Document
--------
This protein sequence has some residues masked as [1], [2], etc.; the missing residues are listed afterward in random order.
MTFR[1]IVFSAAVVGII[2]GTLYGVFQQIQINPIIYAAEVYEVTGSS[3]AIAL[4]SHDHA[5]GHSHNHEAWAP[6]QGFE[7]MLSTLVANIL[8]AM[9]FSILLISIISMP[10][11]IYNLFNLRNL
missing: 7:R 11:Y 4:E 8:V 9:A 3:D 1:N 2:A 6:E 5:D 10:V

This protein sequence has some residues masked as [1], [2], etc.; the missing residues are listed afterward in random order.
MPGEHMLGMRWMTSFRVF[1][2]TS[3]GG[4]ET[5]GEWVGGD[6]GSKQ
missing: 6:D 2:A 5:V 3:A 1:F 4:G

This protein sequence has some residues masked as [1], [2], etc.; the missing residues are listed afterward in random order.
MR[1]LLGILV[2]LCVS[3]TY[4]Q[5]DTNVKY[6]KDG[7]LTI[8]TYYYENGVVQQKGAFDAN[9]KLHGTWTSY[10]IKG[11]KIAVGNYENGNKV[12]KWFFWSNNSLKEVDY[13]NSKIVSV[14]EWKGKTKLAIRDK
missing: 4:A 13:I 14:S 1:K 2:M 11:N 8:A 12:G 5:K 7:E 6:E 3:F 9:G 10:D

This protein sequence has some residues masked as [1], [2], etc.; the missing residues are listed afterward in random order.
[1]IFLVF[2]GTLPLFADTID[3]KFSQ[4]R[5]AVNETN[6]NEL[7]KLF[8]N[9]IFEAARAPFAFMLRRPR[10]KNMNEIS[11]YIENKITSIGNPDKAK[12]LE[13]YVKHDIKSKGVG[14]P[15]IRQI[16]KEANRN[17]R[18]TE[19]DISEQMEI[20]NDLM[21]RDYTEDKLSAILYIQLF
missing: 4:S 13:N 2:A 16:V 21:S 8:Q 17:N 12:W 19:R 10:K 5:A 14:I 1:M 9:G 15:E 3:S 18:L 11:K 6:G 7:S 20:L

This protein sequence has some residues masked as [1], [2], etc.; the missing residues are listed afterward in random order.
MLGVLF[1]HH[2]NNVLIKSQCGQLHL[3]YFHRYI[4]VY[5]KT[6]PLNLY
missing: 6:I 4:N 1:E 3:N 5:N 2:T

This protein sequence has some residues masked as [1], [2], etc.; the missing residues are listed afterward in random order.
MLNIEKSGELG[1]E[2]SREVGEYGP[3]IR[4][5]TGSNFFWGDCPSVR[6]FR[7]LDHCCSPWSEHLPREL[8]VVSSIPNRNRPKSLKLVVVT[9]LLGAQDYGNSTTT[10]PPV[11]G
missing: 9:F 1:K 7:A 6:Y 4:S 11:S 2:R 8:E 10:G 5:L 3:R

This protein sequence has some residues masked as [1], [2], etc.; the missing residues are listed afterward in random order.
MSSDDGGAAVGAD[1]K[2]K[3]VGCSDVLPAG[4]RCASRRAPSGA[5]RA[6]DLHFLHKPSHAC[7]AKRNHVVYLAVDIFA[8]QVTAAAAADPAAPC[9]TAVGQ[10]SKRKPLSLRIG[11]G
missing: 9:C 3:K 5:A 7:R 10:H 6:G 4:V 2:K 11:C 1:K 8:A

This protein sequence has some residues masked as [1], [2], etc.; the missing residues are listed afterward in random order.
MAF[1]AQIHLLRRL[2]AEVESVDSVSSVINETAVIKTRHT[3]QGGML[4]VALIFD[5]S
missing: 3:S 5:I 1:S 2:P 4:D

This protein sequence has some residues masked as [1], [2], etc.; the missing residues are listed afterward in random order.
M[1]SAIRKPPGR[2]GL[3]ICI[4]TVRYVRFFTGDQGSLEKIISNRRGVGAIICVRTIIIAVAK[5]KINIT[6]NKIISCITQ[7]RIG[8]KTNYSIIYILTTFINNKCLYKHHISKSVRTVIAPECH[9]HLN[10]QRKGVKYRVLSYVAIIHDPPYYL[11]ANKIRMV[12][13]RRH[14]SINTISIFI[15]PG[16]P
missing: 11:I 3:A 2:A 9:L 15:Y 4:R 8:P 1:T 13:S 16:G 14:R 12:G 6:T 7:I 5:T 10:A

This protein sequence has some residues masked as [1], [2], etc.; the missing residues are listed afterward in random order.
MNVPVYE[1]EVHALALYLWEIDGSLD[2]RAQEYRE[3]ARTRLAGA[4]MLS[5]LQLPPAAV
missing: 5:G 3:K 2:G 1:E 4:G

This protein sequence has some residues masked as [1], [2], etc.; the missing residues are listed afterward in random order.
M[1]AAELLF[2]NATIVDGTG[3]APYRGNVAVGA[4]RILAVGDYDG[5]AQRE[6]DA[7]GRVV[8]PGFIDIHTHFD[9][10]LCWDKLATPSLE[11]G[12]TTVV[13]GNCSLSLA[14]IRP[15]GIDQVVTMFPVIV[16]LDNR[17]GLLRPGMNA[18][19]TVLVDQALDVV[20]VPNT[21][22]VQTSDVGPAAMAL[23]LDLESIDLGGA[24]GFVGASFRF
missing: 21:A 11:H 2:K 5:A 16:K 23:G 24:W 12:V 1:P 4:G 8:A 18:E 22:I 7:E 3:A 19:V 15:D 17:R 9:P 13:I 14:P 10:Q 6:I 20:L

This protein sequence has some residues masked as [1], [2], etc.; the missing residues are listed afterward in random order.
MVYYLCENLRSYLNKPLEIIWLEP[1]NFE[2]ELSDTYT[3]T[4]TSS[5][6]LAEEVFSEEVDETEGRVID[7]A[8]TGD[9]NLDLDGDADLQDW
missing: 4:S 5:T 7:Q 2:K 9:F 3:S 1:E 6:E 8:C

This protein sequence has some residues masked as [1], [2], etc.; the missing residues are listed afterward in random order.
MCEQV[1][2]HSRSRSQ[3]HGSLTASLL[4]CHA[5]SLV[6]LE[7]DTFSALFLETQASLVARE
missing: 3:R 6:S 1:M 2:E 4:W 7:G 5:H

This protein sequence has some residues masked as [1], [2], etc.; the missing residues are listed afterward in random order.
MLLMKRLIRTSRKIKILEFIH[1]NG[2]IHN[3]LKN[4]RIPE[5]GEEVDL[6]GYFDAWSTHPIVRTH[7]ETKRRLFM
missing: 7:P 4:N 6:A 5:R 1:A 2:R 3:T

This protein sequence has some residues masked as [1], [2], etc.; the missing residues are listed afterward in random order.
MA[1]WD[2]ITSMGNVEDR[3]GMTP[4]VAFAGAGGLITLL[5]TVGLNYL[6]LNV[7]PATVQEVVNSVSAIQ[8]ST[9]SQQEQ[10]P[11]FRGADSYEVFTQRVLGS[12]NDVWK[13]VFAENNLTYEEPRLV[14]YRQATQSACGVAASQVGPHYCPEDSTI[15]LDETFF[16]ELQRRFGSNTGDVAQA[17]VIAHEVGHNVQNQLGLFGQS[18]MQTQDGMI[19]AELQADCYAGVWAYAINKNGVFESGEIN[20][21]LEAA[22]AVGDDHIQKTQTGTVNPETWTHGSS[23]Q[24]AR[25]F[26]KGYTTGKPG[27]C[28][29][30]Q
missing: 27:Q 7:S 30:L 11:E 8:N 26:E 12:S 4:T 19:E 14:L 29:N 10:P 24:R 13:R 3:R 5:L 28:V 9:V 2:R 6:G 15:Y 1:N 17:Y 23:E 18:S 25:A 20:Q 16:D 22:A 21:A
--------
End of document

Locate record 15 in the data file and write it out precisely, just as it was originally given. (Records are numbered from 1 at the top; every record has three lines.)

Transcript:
This protein sequence has some residues masked as [1], [2], etc.; the missing residues are listed afterward in random order.
MA[1]WD[2]ITSMGNVEDR[3]GMTP[4]VAFAGAGGLITLL[5]TVGLNYL[6]LNV[7]PATVQEVVNSVSAIQ[8]ST[9]SQQEQ[10]P[11]FRGADSYEVFTQRVLGS[12]NDVWK[13]VFAENNLTYEEPRLV[14]YRQATQSACGVAASQVGPHYCPEDSTI[15]LDETFF[16]ELQRRFGSNTGDVAQA[17]VIAHEVGHNVQNQLGLFGQS[18]MQTQDGMI[19]AELQADCYAGVWAYAINKNGVFESGEIN[20][21]LEAA[22]AVGDDHIQKTQTGTVNPETWTHGSS[23]Q[24]AR[25]F[26]KGYTTGKPG[27]C[28][29][30]Q
missing: 27:Q 7:S 30:L 11:E 8:N 26:E 12:S 4:T 19:E 14:L 29:N 10:P 24:R 13:R 3:R 5:L 28:V 9:V 2:R 6:G 15:Y 1:N 17:Y 23:E 18:S 25:A 20:Q 16:D 22:A 21:A